Even what seems mundane like workplace furnishings and lighting are assets in creating a positive workplace.
An article in Forbes magazine, Looking to Create Great Company Culture? Studies Show to Start with Your Office Space, says there are tremendous benefits to creating a welcoming work environment. Companies bolster team morale, increase employee retention, and enhance overall productivity.
- Invest in ergonomics and related accessories so the workplace meets the physical, emotional and task needs of your employees.
- Use quality chairs and modular workstations with a pleasing color selection.
- Maximize natural light if possible. Enlarge windows and install solar tubes or skylights. Natural light is one of the most desirable elements in an engaging workspace.
Photo: Stylex Seating
Know Your Brand When Planning Office Layouts
A nonprofit that specialized in working with children and families in Los Angeles County wanted to look professional inside its offices. Defining that term is central to your culture.
The organization placed images of board directors on the lobby walls and made sure the paint was clean and trim. It was neat and fresh, but it didn’t look like a child-centric place. The lobby could have been any professional business.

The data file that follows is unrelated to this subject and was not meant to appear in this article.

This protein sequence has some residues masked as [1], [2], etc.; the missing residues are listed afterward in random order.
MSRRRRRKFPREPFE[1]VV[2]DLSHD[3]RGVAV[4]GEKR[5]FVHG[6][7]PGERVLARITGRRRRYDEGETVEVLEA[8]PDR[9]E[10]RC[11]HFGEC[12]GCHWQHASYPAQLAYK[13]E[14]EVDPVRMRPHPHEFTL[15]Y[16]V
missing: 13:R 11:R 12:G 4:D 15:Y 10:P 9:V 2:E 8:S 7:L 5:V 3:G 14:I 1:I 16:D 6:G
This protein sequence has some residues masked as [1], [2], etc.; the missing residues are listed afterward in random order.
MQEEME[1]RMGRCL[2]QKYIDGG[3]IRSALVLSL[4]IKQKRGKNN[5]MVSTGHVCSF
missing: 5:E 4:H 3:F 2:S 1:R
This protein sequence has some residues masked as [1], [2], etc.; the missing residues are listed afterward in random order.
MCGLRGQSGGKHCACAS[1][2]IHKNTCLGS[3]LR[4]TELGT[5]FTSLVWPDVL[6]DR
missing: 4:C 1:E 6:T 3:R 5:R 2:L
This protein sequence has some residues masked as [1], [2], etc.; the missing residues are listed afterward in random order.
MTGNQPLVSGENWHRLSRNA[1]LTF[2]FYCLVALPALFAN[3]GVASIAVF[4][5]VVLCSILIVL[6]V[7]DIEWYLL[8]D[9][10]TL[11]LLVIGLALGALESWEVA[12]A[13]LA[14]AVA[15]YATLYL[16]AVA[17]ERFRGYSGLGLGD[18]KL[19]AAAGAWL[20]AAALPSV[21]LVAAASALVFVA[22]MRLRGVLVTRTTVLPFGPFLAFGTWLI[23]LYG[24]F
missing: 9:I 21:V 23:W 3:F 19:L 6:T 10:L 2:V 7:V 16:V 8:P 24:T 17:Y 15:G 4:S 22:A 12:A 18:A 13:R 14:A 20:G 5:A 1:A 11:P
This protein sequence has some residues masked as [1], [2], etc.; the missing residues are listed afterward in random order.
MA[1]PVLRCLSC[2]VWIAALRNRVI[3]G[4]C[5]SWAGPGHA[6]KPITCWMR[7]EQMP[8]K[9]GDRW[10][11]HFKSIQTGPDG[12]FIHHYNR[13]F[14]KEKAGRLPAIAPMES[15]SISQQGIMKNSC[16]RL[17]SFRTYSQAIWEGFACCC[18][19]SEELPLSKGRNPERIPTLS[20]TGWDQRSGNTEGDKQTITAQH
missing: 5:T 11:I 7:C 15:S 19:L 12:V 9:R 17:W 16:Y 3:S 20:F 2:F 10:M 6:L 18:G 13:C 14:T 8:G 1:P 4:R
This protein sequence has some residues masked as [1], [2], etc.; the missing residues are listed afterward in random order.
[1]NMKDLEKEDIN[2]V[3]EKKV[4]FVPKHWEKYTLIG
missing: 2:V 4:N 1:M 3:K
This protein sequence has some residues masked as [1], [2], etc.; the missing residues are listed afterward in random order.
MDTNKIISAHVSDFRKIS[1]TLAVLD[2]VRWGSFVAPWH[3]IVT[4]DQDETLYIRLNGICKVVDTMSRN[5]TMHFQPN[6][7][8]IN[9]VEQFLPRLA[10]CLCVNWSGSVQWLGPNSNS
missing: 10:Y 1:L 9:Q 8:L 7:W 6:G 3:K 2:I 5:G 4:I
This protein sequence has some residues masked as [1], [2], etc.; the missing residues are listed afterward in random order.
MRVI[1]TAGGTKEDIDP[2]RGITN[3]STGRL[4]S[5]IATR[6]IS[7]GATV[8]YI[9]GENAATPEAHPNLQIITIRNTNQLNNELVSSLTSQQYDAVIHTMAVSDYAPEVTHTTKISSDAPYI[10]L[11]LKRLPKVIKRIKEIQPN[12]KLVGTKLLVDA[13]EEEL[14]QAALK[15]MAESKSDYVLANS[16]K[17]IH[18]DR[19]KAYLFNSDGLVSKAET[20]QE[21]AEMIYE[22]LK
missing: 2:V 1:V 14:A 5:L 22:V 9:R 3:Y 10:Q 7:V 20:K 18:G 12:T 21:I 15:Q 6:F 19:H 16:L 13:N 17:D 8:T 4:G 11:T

Why couldn’t it have been a messy-looking area on the wall where kids made their hand prints and scrawled their names? This small touch would have given the organization immediate brand recognition.
What’s your brand?
What touches can you bring to the interior that immediately set it apart?
Photo: Scale 1:1 Lean2 Dividers
Know the Atmosphere
The combination of pacing and leadership lends itself to a certain type of culture.
Are you a relaxed and loose confederation of professionals like architects who find your own clients and build individual accounts beneath a common company name? Then executive offices are needed.
Employees who are more like independent contractors have a great deal of autonomy and are likely to work well in their own office at home or at a co-working site.
The central office is key to maintaining brand identity and bringing the team together when working in collaboration on projects.
If your office at break-neck speed like in an entertainment production environment or advertising then consider the latest open-plan benching solutions.